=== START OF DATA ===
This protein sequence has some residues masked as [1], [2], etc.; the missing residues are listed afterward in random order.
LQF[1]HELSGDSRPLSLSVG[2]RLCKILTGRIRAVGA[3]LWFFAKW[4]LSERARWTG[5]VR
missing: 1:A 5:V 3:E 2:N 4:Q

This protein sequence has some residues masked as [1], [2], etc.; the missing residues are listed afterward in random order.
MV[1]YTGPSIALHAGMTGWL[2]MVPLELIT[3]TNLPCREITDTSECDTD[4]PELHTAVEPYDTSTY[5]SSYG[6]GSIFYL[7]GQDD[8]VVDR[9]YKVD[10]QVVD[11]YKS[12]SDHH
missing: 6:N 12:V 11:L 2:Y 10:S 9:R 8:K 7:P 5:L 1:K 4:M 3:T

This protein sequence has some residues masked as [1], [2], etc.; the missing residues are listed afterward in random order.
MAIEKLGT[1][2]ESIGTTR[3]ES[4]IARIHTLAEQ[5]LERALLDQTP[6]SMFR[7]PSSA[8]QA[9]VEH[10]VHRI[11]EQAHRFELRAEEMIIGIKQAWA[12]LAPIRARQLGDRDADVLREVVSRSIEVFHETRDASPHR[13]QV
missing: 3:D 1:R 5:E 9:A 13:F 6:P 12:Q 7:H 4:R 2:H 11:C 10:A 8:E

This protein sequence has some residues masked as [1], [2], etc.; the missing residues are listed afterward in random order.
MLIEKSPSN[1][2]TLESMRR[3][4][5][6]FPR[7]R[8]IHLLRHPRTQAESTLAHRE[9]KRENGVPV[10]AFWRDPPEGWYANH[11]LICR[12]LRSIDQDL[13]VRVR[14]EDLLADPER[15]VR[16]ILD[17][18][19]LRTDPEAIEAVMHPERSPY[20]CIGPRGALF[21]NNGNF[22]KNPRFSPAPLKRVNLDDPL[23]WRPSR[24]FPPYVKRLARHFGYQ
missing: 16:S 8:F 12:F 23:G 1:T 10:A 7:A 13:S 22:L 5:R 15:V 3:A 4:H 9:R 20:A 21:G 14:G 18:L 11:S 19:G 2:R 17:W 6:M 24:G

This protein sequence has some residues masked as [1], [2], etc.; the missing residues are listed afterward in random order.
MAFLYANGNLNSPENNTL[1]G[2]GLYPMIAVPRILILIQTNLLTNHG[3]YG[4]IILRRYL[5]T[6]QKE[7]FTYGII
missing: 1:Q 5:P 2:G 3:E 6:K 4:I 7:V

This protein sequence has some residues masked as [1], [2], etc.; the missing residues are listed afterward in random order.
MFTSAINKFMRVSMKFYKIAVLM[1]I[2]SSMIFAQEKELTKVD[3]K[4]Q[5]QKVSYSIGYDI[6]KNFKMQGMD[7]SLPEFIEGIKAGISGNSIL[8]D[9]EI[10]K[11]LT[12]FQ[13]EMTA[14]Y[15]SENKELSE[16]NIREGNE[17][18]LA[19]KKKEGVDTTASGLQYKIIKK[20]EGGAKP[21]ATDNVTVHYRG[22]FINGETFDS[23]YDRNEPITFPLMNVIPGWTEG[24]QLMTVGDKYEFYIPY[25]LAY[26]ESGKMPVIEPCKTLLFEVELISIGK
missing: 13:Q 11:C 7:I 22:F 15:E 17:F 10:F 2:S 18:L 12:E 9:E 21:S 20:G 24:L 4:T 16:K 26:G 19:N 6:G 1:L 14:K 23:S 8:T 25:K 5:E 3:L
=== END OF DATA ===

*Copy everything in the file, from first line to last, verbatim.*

This protein sequence has some residues masked as [1], [2], etc.; the missing residues are listed afterward in random order.
LQF[1]HELSGDSRPLSLSVG[2]RLCKILTGRIRAVGA[3]LWFFAKW[4]LSERARWTG[5]VR
missing: 1:A 5:V 3:E 2:N 4:Q

This protein sequence has some residues masked as [1], [2], etc.; the missing residues are listed afterward in random order.
MV[1]YTGPSIALHAGMTGWL[2]MVPLELIT[3]TNLPCREITDTSECDTD[4]PELHTAVEPYDTSTY[5]SSYG[6]GSIFYL[7]GQDD[8]VVDR[9]YKVD[10]QVVD[11]YKS[12]SDHH
missing: 6:N 12:V 11:L 2:Y 10:S 9:R 8:K 7:P 5:L 1:K 4:M 3:T

This protein sequence has some residues masked as [1], [2], etc.; the missing residues are listed afterward in random order.
MAIEKLGT[1][2]ESIGTTR[3]ES[4]IARIHTLAEQ[5]LERALLDQTP[6]SMFR[7]PSSA[8]QA[9]VEH[10]VHRI[11]EQAHRFELRAEEMIIGIKQAWA[12]LAPIRARQLGDRDADVLREVVSRSIEVFHETRDASPHR[13]QV
missing: 3:D 1:R 5:E 9:A 13:F 6:P 12:Q 7:H 4:R 2:H 11:C 10:A 8:E

This protein sequence has some residues masked as [1], [2], etc.; the missing residues are listed afterward in random order.
MLIEKSPSN[1][2]TLESMRR[3][4][5][6]FPR[7]R[8]IHLLRHPRTQAESTLAHRE[9]KRENGVPV[10]AFWRDPPEGWYANH[11]LICR[12]LRSIDQDL[13]VRVR[14]EDLLADPER[15]VR[16]ILD[17][18][19]LRTDPEAIEAVMHPERSPY[20]CIGPRGALF[21]NNGNF[22]KNPRFSPAPLKRVNLDDPL[23]WRPSR[24]FPPYVKRLARHFGYQ
missing: 16:S 8:F 12:F 23:G 1:T 10:A 7:A 13:S 22:L 5:R 15:V 3:A 4:H 9:R 20:A 21:G 14:G 18:L 11:S 19:G 2:R 17:W 6:M 24:G

This protein sequence has some residues masked as [1], [2], etc.; the missing residues are listed afterward in random order.
MAFLYANGNLNSPENNTL[1]G[2]GLYPMIAVPRILILIQTNLLTNHG[3]YG[4]IILRRYL[5]T[6]QKE[7]FTYGII
missing: 1:Q 5:P 2:G 3:E 6:K 4:I 7:V

This protein sequence has some residues masked as [1], [2], etc.; the missing residues are listed afterward in random order.
MFTSAINKFMRVSMKFYKIAVLM[1]I[2]SSMIFAQEKELTKVD[3]K[4]Q[5]QKVSYSIGYDI[6]KNFKMQGMD[7]SLPEFIEGIKAGISGNSIL[8]D[9]EI[10]K[11]LT[12]FQ[13]EMTA[14]Y[15]SENKELSE[16]NIREGNE[17][18]LA[19]KKKEGVDTTASGLQYKIIKK[20]EGGAKP[21]ATDNVTVHYRG[22]FINGETFDS[23]YDRNEPITFPLMNVIPGWTEG[24]QLMTVGDKYEFYIPY[25]LAY[26]ESGKMPVIEPCKTLLFEVELISIGK
missing: 13:Q 11:C 7:I 22:F 15:E 17:F 10:F 2:S 18:L 12:E 9:E 21:S 20:G 24:L 4:T 16:K 26:G 19:N 6:G 1:L 14:K 23:S 8:T 25:K 5:E 3:L